Share Button

The Magic Rock

It was a warm spring night. The full moon was shining brightly on the forest. In a small clearing, a brown rabbit with a fluffy white tail hopped up onto a large, flat white rock.

"Squeak!" a little gray field mouse cried out. "You frightened me!"

"The moon is bright tonight," the rabbit said.

"We'd better be careful." The mouse nodded. "I hope the owl isn't around! Why does he have to eat mice?"

"And rabbits, too," said the rabbit. "It's hard having to worry about being eaten all the time. Those owls and hawks and foxes have it easy. Nobody ever bothers them."

"A hawk almost got me yesterday," said the mouse. ''I saw his shadow just in time. I wish I were a hawk. I'd just spread my wings and fly away."

"I'd like to be a fox," said the rabbit. "Then nobody would bother me."

The rabbit and 'the mouse did not know it, but the rock they were sitting on was a magic rock. In the light of the full moon it had a special power. Soon the rabbit and the mouse would find out.

The next day, the mouse was nibbling some grass seeds in the meadow. A hawk, circling high above, spotted him. Like a bolt of lightning, it swooped down and grabbed the mouse. Then the hawk took to the air again, carrying the squeaking mouse in its claws.

Suddenly the mouse's squeaks turned into harsh cries. The hawk was now holding not a mouse, but another hawk, even larger than itself. The magic of the rock was working. It had given the mouse his wish. He had now turned into a hawk. The other hawk cried out with surprise and let go. The mouse-hawk flew off, free, into the sky.

Meanwhile, down in the meadow, the rabbit was in danger. A fox had caught his scent. It was sneaking up on 'him. When the rabbit heard a rustle in the grass, it was too late. The fox sprang on him. Holding the rabbit in its jaws, it trotted off toward its den.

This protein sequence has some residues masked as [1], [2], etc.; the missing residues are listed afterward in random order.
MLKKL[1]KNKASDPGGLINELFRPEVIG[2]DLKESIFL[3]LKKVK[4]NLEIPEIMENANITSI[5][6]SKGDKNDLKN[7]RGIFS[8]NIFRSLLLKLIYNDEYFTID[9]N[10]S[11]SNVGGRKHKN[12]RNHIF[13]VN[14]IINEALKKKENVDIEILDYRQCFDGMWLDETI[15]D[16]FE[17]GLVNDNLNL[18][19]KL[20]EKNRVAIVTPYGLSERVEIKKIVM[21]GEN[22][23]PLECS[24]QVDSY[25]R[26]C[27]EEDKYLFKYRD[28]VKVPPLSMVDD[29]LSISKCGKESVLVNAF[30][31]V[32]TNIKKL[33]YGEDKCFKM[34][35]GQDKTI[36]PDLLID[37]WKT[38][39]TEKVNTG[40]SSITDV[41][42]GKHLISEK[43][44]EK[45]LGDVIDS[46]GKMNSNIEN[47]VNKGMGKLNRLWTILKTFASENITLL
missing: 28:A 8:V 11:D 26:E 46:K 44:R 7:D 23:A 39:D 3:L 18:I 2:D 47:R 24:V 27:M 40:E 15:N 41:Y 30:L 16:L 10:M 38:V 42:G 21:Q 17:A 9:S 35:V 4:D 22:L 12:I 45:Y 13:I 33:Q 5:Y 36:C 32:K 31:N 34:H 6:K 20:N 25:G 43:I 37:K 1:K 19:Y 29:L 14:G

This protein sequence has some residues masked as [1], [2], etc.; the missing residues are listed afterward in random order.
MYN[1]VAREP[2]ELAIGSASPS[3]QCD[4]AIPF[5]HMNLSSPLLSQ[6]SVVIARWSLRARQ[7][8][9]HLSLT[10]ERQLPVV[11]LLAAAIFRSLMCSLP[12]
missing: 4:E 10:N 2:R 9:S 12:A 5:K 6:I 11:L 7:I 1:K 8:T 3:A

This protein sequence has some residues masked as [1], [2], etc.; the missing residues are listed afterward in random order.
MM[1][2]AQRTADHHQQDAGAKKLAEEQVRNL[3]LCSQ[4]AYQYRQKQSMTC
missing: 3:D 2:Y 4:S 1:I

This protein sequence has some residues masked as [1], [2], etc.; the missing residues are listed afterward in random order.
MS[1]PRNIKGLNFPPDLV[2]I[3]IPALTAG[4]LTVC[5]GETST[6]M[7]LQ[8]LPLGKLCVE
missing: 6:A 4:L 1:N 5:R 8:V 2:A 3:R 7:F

The rabbit screamed and struggled. But suddenly his screams turned into barks. The fox stumbled and let go. The magic of the rock was working. It had given the rabbit his wish. He was now a fox, even larger than the one who had caught him. He growled at the other fox, and it ran away.

The rabbit-fox bounded happily through the forest. He would not have to worry about enemies now.

Just as the sun was setting, the rabbit-fox realized that he was hungry. He nibbled at some grass. But somehow it didn't taste good. And he was getting hungrier all the time. He needed some meat to eat. He knew now that he would have to kill a mouse, a bird, or even a rabbit to stay alive! If he did not, he would starve.

The next two days were terrible. It was not so easy to catch a mouse or a rabbit. The mice dived into holes, and the rabbits hopped away. But slowly he learned. He was often hungry, but at least he did not starve.

Then one day some hunters came to the forest. A dozen dogs raced ahead of them. They sniffed and barked. And they found the trail of the rabbit-fox. Now he had to run for his life. On and on he raced. The dogs were getting closer. They were almost on him now.

Suddenly the rabbit-fox saw another fox. The two of them ran together for a while. Then they came to a stream. The rabbit-fox crossed the stream, but the other fox did not. Now the dogs followed the other fox, while the rabbit-fox disappeared into the thick forest. Tired and frightened, he finally lay down to rest on a large, flat white rock in a little clearing.

Meanwhile, the mouse who had turned into a hawk had also had a difficult month. He, too, had learned that he must kill mice and rabbits and other small animals in order to live. He, too, was hungry much of the time. But at least he was free -- until that last day. The hunters who were chasing the fox looked up and saw the hawk flying by. They raised their guns.

"Bang!" One of the bullets hit the mouse-hawk's wing. Down and down he fell, while weakly flapping his wings. He fell into a little clearing in the forest. He dragged himself over to a large white rock and fell down beside the tired rabbit-fox.

"If only I were a mouse again," sighed the mouse-hawk.

"I wish I were a rabbit," moaned the rabbit-fox. Just then the full moon came out from behind a cloud. The magic of the rock was working. A small gray mouse jumped down from the nook and scampered into the grass. And a brown rabbit hopped happily beside him.



©1972, 2013 The Silversteins